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Hawaii Water Quality Extension Program
nps 319 | oahu watersheds | pearl harbor | project YO-375
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Natural Resources Extension

Project Name: Pearl Harbor Watershed Environmental Restoration Projects
ASO Log No.: YO-375
Start/End Date: April 2000 to December 2001
Federal Funds: $55,000.00
Matching Funds: $55,000.00

Joseph Chernisky
University of Hawaii, Leeward Community College (LCC)
96-045 Ala Ike Street
Pearl City, Hawaii 96782
Phone: 808-455-0626
Fax: 808-455-0638

The threats stemming from rapid urbanization and natural pollution are readily apparent to water impairment in Pearl Harbor. Noticeable are commercial and household use and disposal of chemicals discharged into storm drains, agricultural discharge and soil loss, mangrove overgrowth, loss of permeable soil cover, and storm water discharge from streets, oil, and sewage spills. Lack of planning and stewardship, civilian and military development projects, and urban pollution and population growth through the Pearl Watershed are endangering the area’s natural and cultural resources.
Objectives/Goals: To reduce nonpoint source pollution caused by urbanization by surveying and monitoring the impact of urban growth and implementing Best Management Practice (BMPs) such as field surveys, clean-ups, and erosion and sediment control structures.
Methods Employed: The project was successful in partnering with 25 stakeholders within the Pearl Harbor watershed. These partners include Advanced Educational Systems, Ahupuaa Action Alliance, Aiea Community Association, Aloha United Way, Belt Collins, Kahi Mohala Hospital, Leeward Lions, Malama Hawaii, Mililani Girls Scouts, Nakamura Gakuen University and Junior College, Oahu Mauna Kilo Cultural Mapping, Ocean Conservancy/Sea Grant, Pearl City Benchmarking, Pearl Harbor Historic Trail, St. Francis School for Girls, The Nature Conservancy, US Navy and US Air Force, and US Fish and Wildlife Services. The project was successful in completing 102 site visits, field trips, and surveys. During the site visits, 46 water quality samples were taken from Waiawa stream to West Loch to gather background information on the watershed. Parameters included temperature, depth, salinity, dissolved oxygen, pH, and chlorophyll a. Overall, the site visits and surveys verify the substantial impairment of Pearl Harbor from increased population, homeless and urban growth patterns, highway outfalls, traffic, loss of permeable surfaces, and vegetative overgrowth. The project also conducted 20 clean up events resulting on the removal of over 1500 bags of litter and debris. Participation in the project came from 800 volunteers.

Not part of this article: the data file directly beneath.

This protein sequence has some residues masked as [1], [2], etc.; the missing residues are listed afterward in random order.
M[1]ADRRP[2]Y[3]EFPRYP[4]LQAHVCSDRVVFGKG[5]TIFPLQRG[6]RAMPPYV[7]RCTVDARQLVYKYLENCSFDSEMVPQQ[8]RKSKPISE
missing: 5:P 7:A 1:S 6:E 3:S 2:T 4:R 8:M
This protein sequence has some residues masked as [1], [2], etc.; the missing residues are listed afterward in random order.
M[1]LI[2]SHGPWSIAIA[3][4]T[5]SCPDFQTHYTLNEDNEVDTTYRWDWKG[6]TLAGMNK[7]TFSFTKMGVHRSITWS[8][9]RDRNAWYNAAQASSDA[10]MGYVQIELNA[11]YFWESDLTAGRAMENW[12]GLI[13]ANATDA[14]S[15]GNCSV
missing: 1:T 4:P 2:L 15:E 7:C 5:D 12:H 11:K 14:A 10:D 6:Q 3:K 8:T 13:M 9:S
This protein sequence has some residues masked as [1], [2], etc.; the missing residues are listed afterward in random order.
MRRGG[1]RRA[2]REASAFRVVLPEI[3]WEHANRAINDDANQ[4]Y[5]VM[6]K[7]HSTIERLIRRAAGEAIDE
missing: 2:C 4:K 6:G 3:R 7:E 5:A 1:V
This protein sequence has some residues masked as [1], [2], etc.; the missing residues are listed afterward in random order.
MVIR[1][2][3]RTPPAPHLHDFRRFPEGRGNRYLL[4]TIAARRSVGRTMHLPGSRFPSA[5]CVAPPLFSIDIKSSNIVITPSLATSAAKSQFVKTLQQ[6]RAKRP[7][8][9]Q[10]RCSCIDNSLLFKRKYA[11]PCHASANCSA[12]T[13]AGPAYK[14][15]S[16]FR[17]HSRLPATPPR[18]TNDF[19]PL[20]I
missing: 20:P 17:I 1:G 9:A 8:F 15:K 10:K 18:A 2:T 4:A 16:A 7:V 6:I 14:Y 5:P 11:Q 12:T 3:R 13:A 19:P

Pollutants of Concern: Suspended solids, chlorophyll, pesticides, PCBs, dioxins, furans, turbidity,
Watershed: Pearl Harbor Waterbody Segment consists of 10 subwatersheds: Manuwai, Halawa, Aiea, Kalauao, Waimalu, Waiawa, Waipio, Kapakahi, Waikele, Honouliuli, and Kaloi, island of Oahu
Size of Project: Not described in report
Affected Water Bodies: Pearl Harbor
Deliverables: None described in report
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Cooperative Extension Service programs, conducted in cooperation with the U. S. Department of Agriculture, are provided to the people of Hawaii without regard to race, sex, age, religion, color, national origin, ancestry, disability, marital status, arrest and court record, sexual orientation, or veteran status. The University is an equal opportunity / affirmative action institution.